Martin County’s fertilizer ban takes effect June 1
An ordinance regulating the use of fertilizer in unincorporated Martin County will be in effect from June 1-September 30. It aims to reduce the amount of harmful nutrients entering local water bodies, a crucial step towards improving and maintaining water and habitat quality. Fertilizers containing nitrogen and/or phosphorus cannot be used on turf, sod, lawns or landscape plants during the period of the ban, which extends during the four-month rainy season.
The ordinance was approved last year by the Martin County Board of County Commissioners as part of their ongoing effort to improve water quality in Martin County’s coastal areas. Martin County is among a growing number of local governments with similar regulations.
The ordinance applies to anyone - personal or professional - landscaping in unincorporated Martin County. It does provide exemptions for agriculture, golf courses, and specialized turf, such as athletic fields.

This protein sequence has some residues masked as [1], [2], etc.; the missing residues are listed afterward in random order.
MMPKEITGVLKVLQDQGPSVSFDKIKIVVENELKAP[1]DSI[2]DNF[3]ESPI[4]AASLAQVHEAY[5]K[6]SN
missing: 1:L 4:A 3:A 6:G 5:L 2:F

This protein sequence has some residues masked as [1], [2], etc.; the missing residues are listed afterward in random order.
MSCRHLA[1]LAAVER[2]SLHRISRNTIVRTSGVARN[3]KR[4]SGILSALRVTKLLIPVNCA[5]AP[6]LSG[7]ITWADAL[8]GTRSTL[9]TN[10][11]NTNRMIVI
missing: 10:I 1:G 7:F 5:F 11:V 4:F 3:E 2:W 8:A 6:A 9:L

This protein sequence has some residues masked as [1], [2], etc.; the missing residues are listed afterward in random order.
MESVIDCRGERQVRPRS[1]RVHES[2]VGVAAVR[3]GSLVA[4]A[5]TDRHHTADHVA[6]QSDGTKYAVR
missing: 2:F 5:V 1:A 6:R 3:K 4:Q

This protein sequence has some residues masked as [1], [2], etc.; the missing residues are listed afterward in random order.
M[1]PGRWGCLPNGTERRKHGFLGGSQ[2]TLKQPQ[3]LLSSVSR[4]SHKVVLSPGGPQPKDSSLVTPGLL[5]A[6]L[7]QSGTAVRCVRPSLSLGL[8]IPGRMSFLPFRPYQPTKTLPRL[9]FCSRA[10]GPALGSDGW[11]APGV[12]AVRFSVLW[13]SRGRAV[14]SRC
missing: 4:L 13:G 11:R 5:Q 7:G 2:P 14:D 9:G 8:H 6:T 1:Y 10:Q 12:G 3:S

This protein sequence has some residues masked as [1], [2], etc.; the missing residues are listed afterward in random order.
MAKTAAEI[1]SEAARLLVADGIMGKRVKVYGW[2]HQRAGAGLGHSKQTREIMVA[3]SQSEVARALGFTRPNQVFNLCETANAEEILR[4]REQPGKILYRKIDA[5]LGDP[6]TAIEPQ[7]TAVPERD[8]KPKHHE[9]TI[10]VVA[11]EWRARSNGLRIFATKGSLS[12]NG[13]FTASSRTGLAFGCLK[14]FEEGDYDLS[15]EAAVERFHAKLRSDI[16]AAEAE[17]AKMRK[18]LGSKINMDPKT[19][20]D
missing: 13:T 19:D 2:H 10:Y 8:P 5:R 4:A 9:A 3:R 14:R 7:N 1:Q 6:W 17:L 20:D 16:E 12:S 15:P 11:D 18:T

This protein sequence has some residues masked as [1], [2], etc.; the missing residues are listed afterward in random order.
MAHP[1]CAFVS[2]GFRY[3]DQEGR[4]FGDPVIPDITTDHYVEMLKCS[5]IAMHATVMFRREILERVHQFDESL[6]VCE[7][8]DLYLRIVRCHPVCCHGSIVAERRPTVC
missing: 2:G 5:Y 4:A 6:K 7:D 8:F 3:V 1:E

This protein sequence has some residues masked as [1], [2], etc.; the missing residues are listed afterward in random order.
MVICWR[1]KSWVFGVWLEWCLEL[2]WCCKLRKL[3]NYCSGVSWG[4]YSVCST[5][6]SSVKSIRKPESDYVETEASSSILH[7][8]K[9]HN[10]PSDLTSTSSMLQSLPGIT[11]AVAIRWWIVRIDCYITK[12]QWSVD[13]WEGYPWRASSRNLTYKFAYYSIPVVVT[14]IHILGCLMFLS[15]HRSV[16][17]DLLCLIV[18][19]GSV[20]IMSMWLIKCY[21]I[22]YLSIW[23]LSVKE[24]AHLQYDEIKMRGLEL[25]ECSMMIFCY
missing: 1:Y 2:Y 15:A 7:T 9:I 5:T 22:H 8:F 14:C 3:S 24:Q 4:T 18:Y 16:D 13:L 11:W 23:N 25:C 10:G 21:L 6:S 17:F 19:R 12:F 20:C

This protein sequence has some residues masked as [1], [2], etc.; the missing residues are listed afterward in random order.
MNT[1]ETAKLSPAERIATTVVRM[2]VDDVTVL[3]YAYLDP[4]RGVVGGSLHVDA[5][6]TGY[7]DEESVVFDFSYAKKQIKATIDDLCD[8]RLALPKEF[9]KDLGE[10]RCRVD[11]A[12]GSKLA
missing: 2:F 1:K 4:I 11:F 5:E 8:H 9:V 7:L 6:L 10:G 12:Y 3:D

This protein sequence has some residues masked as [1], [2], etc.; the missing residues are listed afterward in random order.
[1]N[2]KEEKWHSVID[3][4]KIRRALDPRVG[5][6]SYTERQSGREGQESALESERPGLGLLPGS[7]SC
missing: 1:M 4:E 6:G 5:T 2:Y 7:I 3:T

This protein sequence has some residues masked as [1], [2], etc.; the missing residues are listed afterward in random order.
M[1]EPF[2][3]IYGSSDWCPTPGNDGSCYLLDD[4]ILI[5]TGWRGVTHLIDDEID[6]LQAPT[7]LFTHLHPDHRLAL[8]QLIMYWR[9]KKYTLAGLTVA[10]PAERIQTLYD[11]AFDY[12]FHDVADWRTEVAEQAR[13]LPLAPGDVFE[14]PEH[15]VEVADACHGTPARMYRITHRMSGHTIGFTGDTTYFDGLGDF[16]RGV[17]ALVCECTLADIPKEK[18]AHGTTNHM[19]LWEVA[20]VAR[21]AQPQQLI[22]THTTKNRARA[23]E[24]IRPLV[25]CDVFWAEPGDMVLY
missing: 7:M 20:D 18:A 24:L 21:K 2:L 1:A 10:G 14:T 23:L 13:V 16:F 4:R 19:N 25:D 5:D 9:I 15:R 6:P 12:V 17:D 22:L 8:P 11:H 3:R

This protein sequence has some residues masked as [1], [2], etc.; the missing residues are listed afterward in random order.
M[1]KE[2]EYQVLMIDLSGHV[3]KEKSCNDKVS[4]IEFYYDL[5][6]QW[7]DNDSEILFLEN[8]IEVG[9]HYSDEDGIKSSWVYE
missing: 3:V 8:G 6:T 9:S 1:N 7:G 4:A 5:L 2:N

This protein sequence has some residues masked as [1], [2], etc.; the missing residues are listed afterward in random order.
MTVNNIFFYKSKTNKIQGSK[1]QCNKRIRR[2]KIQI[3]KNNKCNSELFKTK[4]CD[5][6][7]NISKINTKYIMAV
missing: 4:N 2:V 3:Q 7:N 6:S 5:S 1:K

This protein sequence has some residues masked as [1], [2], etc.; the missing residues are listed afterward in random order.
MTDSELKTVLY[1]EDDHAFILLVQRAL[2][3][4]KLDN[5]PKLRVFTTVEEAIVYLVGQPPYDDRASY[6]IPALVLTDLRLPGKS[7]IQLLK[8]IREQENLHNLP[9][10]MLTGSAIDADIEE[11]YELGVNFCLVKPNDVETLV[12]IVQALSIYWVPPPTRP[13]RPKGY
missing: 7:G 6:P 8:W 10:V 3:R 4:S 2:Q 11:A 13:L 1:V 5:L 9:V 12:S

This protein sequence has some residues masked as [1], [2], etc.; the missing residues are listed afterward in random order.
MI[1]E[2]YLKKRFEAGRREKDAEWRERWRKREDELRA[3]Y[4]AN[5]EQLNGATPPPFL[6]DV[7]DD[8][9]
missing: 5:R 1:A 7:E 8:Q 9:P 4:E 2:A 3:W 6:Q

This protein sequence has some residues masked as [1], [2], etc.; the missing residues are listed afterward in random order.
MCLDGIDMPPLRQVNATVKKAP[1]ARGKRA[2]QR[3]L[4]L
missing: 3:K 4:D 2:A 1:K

The ordinance requires the registration and training of both professional landscapers and institutional landscapers, and sets best-management landscape and fertilizer practices.
For the remainder of the year, fertilizer containing phosphorus and nitrogen is limited. Fertilizer use is also prohibited within 10 feet of water bodies, including wetlands, and seawalls. And, if you use a fertilizer spreader, you are required to have a deflector shield to prevent nutrient spread into water body buffers and impervious surfaces. Vegetative material, including grass clippings, cannot be washed, swept, or blown into stormwater flow-ways, waterbodies or impervious areas.
By January 1, 2013, all commercial and institutional applicators within the unincorporated area of Martin County are required to successfully complete training and continuing education requirements.
Questions regarding the adopted ordinance and any other concerns with your lawn care contact us at kellerkuts.com or email us at email@example.com or call us at 772-215-7132. Have a great week and keep it green. Lee & Veronica